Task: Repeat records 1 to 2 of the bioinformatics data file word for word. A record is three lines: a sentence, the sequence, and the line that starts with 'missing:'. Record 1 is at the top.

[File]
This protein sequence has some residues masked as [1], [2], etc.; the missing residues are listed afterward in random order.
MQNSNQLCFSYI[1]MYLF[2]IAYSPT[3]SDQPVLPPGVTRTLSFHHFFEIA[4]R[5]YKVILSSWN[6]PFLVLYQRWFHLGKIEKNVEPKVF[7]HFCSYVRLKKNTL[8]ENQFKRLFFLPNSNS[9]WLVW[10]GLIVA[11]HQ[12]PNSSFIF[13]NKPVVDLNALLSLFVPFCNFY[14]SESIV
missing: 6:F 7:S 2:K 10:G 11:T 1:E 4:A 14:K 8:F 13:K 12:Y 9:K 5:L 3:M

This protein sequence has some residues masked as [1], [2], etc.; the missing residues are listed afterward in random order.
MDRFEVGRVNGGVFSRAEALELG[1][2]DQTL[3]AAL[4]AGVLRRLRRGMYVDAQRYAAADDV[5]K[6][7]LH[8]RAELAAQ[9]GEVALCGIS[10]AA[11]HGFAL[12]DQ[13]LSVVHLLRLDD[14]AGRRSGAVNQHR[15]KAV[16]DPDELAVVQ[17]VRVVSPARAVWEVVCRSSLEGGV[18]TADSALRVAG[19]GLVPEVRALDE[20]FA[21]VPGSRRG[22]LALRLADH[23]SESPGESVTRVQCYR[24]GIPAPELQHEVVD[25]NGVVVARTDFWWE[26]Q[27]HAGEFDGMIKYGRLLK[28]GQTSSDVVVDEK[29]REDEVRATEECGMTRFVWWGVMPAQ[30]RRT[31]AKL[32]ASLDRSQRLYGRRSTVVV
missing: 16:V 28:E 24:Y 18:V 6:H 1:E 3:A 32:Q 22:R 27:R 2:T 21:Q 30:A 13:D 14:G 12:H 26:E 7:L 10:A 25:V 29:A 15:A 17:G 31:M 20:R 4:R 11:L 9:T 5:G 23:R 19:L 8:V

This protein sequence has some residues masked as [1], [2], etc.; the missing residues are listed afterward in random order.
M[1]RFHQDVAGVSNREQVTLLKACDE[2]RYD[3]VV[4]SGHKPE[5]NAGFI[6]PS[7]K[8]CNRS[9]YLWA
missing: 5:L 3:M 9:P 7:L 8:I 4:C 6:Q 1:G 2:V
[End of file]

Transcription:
This protein sequence has some residues masked as [1], [2], etc.; the missing residues are listed afterward in random order.
MQNSNQLCFSYI[1]MYLF[2]IAYSPT[3]SDQPVLPPGVTRTLSFHHFFEIA[4]R[5]YKVILSSWN[6]PFLVLYQRWFHLGKIEKNVEPKVF[7]HFCSYVRLKKNTL[8]ENQFKRLFFLPNSNS[9]WLVW[10]GLIVA[11]HQ[12]PNSSFIF[13]NKPVVDLNALLSLFVPFCNFY[14]SESIV
missing: 6:F 7:S 2:K 10:G 11:T 1:E 4:A 14:K 8:F 13:K 12:Y 9:K 5:L 3:M

This protein sequence has some residues masked as [1], [2], etc.; the missing residues are listed afterward in random order.
MDRFEVGRVNGGVFSRAEALELG[1][2]DQTL[3]AAL[4]AGVLRRLRRGMYVDAQRYAAADDV[5]K[6][7]LH[8]RAELAAQ[9]GEVALCGIS[10]AA[11]HGFAL[12]DQ[13]LSVVHLLRLDD[14]AGRRSGAVNQHR[15]KAV[16]DPDELAVVQ[17]VRVVSPARAVWEVVCRSSLEGGV[18]TADSALRVAG[19]GLVPEVRALDE[20]FA[21]VPGSRRG[22]LALRLADH[23]SESPGESVTRVQCYR[24]GIPAPELQHEVVD[25]NGVVVARTDFWWE[26]Q[27]HAGEFDGMIKYGRLLK[28]GQTSSDVVVDEK[29]REDEVRATEECGMTRFVWWGVMPAQ[30]RRT[31]AKL[32]ASLDRSQRLYGRRSTVVV
missing: 16:V 28:E 24:Y 18:V 6:H 1:E 3:A 32:Q 22:R 27:R 2:T 21:Q 30:A 13:D 14:G 12:H 26:E 7:L 10:A 25:V 29:A 15:A 17:G 31:M 20:R 4:R 11:L 9:T 5:G 23:R 19:L 8:V